The comments were lobbed across the common table at the local taproom:

*How many miles per gallon do you get on your bike?*

*Is it really that efficient to ride a bike?*

And so on and so forth. The topic of conversation was the next step in the #myPersonalParis evolution. In order to reduce my personal emissions of greenhouse gasses I have set the goal of riding my bike to work three days a week through the fall. Sixty percent of my commuting trips by bike might seem a little aggressive, but I feel that doing more than half will be a sort of tipping point in my daily behaviors. It’s a theory and I am going to test that theory in practice.

The miles per gallon question is a constant because there is always some smart ass in the room who says, “You aren’t carbon free because you are breathing.” Sure enough, but I had to be breathing anyway so I consider that a moot point.

However, let’s spend a moment to ruminate on the relative efficiency of riding a bike to work versus commuting in my truck.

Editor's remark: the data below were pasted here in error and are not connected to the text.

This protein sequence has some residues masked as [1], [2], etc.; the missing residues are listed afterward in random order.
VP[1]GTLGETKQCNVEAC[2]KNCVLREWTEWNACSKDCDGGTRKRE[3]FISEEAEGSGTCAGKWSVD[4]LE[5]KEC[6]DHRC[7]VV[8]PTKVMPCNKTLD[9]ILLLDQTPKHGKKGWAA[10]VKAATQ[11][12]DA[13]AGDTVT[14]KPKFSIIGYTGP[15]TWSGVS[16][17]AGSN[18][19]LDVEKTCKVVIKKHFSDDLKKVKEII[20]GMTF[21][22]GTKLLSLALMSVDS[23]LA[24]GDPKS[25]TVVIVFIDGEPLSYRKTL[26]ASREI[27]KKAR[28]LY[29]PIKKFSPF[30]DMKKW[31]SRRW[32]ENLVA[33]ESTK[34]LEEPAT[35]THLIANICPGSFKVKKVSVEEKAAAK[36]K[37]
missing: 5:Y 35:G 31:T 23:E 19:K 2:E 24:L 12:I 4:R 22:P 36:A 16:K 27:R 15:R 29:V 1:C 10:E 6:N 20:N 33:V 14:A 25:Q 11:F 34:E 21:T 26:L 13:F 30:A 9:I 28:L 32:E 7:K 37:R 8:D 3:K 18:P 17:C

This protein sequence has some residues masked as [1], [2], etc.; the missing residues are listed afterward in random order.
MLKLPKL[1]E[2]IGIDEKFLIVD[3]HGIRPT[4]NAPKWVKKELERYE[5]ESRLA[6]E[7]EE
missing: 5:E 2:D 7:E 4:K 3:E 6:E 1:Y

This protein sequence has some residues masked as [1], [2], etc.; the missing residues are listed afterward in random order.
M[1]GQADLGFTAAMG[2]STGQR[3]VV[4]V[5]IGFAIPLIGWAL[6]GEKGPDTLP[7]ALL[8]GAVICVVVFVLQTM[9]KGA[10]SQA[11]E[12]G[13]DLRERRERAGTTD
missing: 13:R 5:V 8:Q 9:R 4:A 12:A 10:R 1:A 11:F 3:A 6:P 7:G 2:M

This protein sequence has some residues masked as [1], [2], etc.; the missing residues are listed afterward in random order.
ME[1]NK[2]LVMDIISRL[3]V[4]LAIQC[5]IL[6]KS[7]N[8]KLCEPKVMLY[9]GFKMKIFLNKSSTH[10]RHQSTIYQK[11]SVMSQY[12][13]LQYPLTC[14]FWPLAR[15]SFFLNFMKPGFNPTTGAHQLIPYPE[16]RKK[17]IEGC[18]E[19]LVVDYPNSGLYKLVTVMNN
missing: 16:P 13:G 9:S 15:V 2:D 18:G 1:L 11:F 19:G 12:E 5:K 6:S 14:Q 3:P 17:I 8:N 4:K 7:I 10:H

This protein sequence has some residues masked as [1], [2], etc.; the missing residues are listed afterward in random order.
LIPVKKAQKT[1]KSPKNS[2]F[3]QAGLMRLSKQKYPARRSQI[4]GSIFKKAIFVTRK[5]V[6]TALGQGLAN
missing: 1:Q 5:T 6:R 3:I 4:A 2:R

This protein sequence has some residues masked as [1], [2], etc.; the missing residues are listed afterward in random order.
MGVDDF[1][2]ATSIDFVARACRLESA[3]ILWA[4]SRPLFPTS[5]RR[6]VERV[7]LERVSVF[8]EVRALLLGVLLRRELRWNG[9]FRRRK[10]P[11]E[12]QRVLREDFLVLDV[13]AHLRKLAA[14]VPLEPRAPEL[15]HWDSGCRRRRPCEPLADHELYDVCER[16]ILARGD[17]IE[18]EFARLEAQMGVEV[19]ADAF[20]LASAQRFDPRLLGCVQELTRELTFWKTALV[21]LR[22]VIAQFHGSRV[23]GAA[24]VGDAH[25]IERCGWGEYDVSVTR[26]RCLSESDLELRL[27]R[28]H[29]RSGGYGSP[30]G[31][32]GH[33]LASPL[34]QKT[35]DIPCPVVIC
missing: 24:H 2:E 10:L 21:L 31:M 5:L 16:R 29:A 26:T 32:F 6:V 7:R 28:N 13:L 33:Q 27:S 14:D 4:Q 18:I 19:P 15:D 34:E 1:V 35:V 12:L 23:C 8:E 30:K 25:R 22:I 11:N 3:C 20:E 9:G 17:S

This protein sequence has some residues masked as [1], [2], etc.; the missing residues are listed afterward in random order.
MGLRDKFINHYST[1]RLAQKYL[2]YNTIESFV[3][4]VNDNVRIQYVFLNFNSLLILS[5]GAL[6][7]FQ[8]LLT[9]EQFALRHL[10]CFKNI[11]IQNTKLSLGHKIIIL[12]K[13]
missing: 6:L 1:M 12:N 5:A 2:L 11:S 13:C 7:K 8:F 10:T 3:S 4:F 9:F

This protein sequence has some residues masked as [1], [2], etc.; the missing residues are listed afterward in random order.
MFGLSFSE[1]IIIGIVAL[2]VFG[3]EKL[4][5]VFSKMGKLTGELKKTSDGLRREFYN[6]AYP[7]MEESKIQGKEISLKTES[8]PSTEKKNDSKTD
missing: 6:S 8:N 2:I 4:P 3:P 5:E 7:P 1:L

A gallon of gasoline contains 7,594 kilocalories of energy and a gallon of e85 contains 5,463 kilocalories of energy. [1] On average my truck—a Ford F-150 equipped with a flex-fuel V-8 engine—achieves 15 miles per gallon using e85 fuel. Simple math says that my truck uses approximately 364 kilocalories to travel one mile.

What about the bike. Based on over 1,110 miles of riding tracked via a Garmin vivoactive HR the kilocalories expended to travel one miles via a bicycle is approximately 65. The range is anywhere from 60 to 75 with the high end representing some serious pedal mashing on a long distance ride.

Based purely in terms of kilocalories the bicycle is around six times more efficient just to transport myself from point A to point B.

How does that translate to miles per gallon? I do not care because I am not fueled by gasoline. Beer on the other hand? The average pint of beer—not the light lager swill—contains 200 kilocalories. A gallon therefore contains 1,600 kilocalories. [2] Therefore, I achieve approximately 25 miles per gallon beer equivalent or MPG_{BE}.

It’s a ridiculous comparison, but sometimes we need a little folly.